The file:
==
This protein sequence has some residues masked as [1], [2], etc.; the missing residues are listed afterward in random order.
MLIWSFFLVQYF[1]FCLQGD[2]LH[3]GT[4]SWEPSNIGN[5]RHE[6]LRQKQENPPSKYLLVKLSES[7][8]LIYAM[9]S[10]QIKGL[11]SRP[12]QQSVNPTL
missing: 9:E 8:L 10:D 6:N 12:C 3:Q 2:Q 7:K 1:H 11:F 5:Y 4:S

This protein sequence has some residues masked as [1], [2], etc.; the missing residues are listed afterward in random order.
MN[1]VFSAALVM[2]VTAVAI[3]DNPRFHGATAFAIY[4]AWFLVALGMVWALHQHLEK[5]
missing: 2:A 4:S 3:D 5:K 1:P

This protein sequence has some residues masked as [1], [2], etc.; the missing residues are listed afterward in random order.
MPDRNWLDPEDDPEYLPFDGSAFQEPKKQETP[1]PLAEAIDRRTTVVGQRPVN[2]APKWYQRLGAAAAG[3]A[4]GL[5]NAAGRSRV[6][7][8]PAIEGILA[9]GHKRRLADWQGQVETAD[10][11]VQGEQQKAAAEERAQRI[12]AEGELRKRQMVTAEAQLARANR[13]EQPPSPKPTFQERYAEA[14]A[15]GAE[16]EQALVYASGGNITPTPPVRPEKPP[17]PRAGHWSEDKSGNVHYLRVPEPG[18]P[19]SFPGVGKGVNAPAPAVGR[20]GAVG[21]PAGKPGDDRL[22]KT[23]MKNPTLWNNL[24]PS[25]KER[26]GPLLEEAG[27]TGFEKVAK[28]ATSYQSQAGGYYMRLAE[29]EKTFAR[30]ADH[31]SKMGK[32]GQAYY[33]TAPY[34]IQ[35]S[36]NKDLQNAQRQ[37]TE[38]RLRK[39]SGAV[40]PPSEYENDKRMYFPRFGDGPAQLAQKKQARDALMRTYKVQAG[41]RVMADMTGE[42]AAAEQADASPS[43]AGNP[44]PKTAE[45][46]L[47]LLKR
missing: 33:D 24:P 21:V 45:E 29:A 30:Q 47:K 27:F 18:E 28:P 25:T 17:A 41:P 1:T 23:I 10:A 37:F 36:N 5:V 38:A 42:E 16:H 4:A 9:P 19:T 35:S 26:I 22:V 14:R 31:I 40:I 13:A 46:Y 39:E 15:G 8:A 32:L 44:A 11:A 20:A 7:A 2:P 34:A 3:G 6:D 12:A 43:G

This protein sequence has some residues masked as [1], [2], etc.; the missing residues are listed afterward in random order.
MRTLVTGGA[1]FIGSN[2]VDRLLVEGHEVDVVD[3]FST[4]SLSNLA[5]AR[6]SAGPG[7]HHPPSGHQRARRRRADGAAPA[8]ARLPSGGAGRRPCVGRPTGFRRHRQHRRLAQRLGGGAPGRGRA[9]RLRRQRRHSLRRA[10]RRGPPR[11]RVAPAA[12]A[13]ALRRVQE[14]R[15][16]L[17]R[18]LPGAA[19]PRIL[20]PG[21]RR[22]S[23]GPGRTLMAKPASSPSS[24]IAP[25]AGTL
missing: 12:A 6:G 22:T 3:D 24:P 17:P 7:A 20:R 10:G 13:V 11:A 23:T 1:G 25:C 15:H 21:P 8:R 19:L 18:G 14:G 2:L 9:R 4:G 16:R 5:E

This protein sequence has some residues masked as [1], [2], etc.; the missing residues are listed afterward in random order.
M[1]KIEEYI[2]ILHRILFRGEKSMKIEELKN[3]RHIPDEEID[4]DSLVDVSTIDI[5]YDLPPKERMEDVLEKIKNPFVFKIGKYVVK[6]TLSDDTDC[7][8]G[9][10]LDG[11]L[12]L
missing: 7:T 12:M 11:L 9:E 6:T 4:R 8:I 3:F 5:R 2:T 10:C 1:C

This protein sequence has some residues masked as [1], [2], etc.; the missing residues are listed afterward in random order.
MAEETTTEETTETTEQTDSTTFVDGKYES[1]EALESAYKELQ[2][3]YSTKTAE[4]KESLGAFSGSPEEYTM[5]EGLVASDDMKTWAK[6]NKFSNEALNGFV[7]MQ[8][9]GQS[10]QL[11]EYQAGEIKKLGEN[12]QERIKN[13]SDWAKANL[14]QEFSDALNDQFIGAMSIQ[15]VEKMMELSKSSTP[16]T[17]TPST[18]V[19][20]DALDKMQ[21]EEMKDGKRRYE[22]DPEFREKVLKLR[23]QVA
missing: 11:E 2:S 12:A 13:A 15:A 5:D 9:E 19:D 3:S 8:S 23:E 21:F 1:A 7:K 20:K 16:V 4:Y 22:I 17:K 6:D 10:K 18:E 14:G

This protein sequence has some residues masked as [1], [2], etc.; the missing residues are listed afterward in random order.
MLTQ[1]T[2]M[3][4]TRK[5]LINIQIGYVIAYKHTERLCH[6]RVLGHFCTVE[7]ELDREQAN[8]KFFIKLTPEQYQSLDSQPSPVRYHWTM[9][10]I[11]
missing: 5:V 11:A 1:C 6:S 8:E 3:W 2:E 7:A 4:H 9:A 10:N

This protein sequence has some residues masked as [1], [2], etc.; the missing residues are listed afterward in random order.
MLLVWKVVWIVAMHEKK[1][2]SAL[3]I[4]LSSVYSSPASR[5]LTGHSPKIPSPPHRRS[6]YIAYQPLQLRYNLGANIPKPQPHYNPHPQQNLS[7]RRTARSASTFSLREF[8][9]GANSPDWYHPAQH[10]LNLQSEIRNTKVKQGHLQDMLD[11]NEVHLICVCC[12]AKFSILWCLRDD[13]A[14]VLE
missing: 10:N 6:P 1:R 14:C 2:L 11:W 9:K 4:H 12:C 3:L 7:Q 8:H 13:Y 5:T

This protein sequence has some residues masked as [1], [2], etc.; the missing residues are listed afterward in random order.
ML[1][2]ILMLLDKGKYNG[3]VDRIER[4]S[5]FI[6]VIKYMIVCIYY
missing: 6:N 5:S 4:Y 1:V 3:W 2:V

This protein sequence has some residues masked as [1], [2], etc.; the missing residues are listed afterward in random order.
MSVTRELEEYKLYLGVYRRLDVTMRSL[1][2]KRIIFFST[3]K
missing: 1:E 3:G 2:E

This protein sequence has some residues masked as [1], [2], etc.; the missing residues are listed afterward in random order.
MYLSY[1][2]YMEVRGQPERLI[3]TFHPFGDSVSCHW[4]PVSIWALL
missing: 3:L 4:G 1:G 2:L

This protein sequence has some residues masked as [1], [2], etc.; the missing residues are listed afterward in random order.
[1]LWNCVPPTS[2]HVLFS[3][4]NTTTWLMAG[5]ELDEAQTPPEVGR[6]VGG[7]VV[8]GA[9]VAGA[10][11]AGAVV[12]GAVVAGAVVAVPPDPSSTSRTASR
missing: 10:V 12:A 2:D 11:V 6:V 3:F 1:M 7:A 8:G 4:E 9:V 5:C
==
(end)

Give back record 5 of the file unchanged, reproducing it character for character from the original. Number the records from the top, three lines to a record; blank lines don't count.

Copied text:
This protein sequence has some residues masked as [1], [2], etc.; the missing residues are listed afterward in random order.
M[1]KIEEYI[2]ILHRILFRGEKSMKIEELKN[3]RHIPDEEID[4]DSLVDVSTIDI[5]YDLPPKERMEDVLEKIKNPFVFKIGKYVVK[6]TLSDDTDC[7][8]G[9][10]LDG[11]L[12]L
missing: 7:T 12:M 11:L 9:E 6:T 4:R 8:I 3:F 5:R 2:T 10:C 1:C